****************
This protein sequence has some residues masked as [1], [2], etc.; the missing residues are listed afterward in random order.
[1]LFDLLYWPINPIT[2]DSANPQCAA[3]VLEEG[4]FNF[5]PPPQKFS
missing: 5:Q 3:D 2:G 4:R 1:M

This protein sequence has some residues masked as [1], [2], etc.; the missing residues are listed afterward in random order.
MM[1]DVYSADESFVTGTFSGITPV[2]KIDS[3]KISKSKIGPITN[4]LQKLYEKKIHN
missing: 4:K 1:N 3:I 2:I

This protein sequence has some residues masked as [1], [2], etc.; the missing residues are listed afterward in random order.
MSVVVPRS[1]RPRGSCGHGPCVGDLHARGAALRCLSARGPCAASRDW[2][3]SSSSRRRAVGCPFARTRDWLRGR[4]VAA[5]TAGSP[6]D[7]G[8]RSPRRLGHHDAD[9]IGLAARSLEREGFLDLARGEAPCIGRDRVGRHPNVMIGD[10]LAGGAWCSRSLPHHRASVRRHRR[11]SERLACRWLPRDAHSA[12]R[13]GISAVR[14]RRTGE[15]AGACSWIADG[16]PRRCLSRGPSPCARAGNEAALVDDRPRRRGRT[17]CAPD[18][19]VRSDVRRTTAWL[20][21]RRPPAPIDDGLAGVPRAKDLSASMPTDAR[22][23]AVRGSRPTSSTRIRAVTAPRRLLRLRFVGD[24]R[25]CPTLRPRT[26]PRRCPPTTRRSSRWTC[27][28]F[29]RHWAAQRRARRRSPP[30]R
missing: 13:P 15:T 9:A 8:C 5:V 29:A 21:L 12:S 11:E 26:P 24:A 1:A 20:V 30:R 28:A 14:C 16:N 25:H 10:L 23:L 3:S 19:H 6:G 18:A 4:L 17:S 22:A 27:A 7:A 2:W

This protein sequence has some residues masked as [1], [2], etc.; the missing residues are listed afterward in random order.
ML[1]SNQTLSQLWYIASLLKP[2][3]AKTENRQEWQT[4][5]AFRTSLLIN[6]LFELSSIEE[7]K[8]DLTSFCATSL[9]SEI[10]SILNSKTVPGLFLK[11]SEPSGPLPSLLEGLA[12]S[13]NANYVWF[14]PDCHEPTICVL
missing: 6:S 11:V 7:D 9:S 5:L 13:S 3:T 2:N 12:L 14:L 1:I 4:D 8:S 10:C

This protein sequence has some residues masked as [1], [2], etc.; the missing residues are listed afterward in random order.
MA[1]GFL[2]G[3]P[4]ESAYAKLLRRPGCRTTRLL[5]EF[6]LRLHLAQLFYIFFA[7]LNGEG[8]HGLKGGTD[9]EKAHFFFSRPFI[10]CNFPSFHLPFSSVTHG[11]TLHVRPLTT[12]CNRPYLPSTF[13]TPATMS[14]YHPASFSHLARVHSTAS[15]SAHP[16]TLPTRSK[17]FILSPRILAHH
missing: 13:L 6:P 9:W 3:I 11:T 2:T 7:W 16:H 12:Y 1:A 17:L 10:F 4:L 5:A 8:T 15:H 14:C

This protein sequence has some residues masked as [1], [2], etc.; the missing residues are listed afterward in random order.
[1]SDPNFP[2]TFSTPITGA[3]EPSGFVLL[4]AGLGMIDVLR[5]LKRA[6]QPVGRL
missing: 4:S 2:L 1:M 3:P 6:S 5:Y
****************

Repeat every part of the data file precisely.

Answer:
This protein sequence has some residues masked as [1], [2], etc.; the missing residues are listed afterward in random order.
[1]LFDLLYWPINPIT[2]DSANPQCAA[3]VLEEG[4]FNF[5]PPPQKFS
missing: 5:Q 3:D 2:G 4:R 1:M

This protein sequence has some residues masked as [1], [2], etc.; the missing residues are listed afterward in random order.
MM[1]DVYSADESFVTGTFSGITPV[2]KIDS[3]KISKSKIGPITN[4]LQKLYEKKIHN
missing: 4:K 1:N 3:I 2:I

This protein sequence has some residues masked as [1], [2], etc.; the missing residues are listed afterward in random order.
MSVVVPRS[1]RPRGSCGHGPCVGDLHARGAALRCLSARGPCAASRDW[2][3]SSSSRRRAVGCPFARTRDWLRGR[4]VAA[5]TAGSP[6]D[7]G[8]RSPRRLGHHDAD[9]IGLAARSLEREGFLDLARGEAPCIGRDRVGRHPNVMIGD[10]LAGGAWCSRSLPHHRASVRRHRR[11]SERLACRWLPRDAHSA[12]R[13]GISAVR[14]RRTGE[15]AGACSWIADG[16]PRRCLSRGPSPCARAGNEAALVDDRPRRRGRT[17]CAPD[18][19]VRSDVRRTTAWL[20][21]RRPPAPIDDGLAGVPRAKDLSASMPTDAR[22][23]AVRGSRPTSSTRIRAVTAPRRLLRLRFVGD[24]R[25]CPTLRPRT[26]PRRCPPTTRRSSRWTC[27][28]F[29]RHWAAQRRARRRSPP[30]R
missing: 13:P 15:T 9:A 8:C 5:V 29:A 21:L 12:S 11:E 26:P 24:A 1:A 20:V 30:R 28:A 14:C 16:N 25:H 10:L 23:L 3:S 19:H 6:G 18:A 4:L 17:S 22:A 27:A 7:A 2:W

This protein sequence has some residues masked as [1], [2], etc.; the missing residues are listed afterward in random order.
ML[1]SNQTLSQLWYIASLLKP[2][3]AKTENRQEWQT[4][5]AFRTSLLIN[6]LFELSSIEE[7]K[8]DLTSFCATSL[9]SEI[10]SILNSKTVPGLFLK[11]SEPSGPLPSLLEGLA[12]S[13]NANYVWF[14]PDCHEPTICVL
missing: 6:S 11:V 7:D 9:S 5:L 13:S 3:T 2:N 12:L 14:L 1:I 4:D 8:S 10:C

This protein sequence has some residues masked as [1], [2], etc.; the missing residues are listed afterward in random order.
MA[1]GFL[2]G[3]P[4]ESAYAKLLRRPGCRTTRLL[5]EF[6]LRLHLAQLFYIFFA[7]LNGEG[8]HGLKGGTD[9]EKAHFFFSRPFI[10]CNFPSFHLPFSSVTHG[11]TLHVRPLTT[12]CNRPYLPSTF[13]TPATMS[14]YHPASFSHLARVHSTAS[15]SAHP[16]TLPTRSK[17]FILSPRILAHH
missing: 13:L 6:P 9:W 3:I 11:T 2:T 7:W 16:H 12:Y 1:A 17:L 10:F 4:L 5:A 8:T 15:H 14:C

This protein sequence has some residues masked as [1], [2], etc.; the missing residues are listed afterward in random order.
[1]SDPNFP[2]TFSTPITGA[3]EPSGFVLL[4]AGLGMIDVLR[5]LKRA[6]QPVGRL
missing: 4:S 2:L 1:M 3:P 6:S 5:Y